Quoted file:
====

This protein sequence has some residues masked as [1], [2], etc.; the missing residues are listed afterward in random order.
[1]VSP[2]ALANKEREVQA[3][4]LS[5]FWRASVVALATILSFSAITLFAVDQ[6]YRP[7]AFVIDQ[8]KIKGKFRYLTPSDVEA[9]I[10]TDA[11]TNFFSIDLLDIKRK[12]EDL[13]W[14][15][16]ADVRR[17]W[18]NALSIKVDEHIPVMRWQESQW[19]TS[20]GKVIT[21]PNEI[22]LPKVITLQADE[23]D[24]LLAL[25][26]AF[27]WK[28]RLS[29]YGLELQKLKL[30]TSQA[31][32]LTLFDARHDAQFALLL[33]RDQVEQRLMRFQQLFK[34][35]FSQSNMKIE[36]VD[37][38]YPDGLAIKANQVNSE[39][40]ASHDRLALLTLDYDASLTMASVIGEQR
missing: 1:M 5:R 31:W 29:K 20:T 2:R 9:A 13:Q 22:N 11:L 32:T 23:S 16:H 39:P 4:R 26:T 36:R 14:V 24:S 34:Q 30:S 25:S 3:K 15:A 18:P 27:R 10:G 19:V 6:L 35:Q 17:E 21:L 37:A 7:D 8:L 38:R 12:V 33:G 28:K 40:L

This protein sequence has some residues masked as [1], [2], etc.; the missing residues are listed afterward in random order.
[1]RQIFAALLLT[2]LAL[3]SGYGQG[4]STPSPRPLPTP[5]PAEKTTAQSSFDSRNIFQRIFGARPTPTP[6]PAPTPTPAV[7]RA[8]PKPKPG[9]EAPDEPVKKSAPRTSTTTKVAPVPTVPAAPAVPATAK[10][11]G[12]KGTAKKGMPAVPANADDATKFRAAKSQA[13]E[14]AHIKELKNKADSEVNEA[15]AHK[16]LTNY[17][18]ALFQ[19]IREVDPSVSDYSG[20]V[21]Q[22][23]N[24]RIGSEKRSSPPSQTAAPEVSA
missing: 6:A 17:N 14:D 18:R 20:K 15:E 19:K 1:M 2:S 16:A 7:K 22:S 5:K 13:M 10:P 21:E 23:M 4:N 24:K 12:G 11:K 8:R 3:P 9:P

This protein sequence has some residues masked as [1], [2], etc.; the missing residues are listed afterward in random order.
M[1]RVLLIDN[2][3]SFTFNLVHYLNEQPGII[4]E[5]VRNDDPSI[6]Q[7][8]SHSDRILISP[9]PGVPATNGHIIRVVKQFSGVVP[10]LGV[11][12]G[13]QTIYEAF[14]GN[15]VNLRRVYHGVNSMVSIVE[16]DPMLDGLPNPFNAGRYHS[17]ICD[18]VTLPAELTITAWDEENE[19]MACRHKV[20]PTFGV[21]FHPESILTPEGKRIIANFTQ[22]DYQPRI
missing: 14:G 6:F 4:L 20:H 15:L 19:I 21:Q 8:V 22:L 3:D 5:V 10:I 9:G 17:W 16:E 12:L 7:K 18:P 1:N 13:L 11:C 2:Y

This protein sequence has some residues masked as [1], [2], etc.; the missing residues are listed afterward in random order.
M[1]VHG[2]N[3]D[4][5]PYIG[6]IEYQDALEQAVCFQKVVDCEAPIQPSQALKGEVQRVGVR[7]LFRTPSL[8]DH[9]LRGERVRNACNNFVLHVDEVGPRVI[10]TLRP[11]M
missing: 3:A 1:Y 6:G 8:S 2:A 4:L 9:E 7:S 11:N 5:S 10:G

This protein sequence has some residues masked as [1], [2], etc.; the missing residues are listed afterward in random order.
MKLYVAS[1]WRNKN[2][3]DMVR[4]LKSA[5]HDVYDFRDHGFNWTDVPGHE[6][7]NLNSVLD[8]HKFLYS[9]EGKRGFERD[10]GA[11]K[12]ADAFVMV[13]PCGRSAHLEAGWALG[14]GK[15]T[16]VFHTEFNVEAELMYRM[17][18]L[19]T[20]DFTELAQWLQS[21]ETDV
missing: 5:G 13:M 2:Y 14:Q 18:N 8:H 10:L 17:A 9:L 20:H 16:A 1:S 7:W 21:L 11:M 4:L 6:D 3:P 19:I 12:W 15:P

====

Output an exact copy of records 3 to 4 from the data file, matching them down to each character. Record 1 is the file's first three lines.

This protein sequence has some residues masked as [1], [2], etc.; the missing residues are listed afterward in random order.
M[1]RVLLIDN[2][3]SFTFNLVHYLNEQPGII[4]E[5]VRNDDPSI[6]Q[7][8]SHSDRILISP[9]PGVPATNGHIIRVVKQFSGVVP[10]LGV[11][12]G[13]QTIYEAF[14]GN[15]VNLRRVYHGVNSMVSIVE[16]DPMLDGLPNPFNAGRYHS[17]ICD[18]VTLPAELTITAWDEENE[19]MACRHKV[20]PTFGV[21]FHPESILTPEGKRIIANFTQ[22]DYQPRI
missing: 14:G 6:F 4:L 20:H 15:L 19:I 21:Q 8:V 22:L 3:D 5:V 10:I 9:G 17:W 16:E 12:L 7:K 18:P 1:N 13:L 11:C 2:Y

This protein sequence has some residues masked as [1], [2], etc.; the missing residues are listed afterward in random order.
M[1]VHG[2]N[3]D[4][5]PYIG[6]IEYQDALEQAVCFQKVVDCEAPIQPSQALKGEVQRVGVR[7]LFRTPSL[8]DH[9]LRGERVRNACNNFVLHVDEVGPRVI[10]TLRP[11]M
missing: 3:A 1:Y 6:G 8:S 2:A 4:L 9:E 7:S 11:N 5:S 10:G